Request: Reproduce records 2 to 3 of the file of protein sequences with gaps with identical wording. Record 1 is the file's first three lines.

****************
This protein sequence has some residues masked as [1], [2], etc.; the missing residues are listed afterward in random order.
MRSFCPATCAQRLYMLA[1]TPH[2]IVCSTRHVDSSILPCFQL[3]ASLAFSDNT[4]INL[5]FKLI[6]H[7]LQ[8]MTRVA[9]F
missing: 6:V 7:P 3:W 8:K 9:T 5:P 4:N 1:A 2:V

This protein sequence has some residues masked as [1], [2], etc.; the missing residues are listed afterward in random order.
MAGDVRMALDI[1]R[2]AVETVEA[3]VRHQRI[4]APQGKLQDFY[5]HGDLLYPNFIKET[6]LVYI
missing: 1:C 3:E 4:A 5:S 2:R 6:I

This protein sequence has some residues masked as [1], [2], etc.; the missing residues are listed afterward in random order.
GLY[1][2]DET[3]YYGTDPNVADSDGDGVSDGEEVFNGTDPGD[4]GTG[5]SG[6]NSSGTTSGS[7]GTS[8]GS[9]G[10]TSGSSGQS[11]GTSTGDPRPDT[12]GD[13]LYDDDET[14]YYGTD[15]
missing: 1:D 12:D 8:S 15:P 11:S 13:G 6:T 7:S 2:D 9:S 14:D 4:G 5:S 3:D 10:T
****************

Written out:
This protein sequence has some residues masked as [1], [2], etc.; the missing residues are listed afterward in random order.
MAGDVRMALDI[1]R[2]AVETVEA[3]VRHQRI[4]APQGKLQDFY[5]HGDLLYPNFIKET[6]LVYI
missing: 1:C 3:E 4:A 5:S 2:R 6:I

This protein sequence has some residues masked as [1], [2], etc.; the missing residues are listed afterward in random order.
GLY[1][2]DET[3]YYGTDPNVADSDGDGVSDGEEVFNGTDPGD[4]GTG[5]SG[6]NSSGTTSGS[7]GTS[8]GS[9]G[10]TSGSSGQS[11]GTSTGDPRPDT[12]GD[13]LYDDDET[14]YYGTD[15]
missing: 1:D 12:D 8:S 15:P 11:S 13:G 6:T 7:S 2:D 9:S 14:D 4:G 5:S 3:D 10:T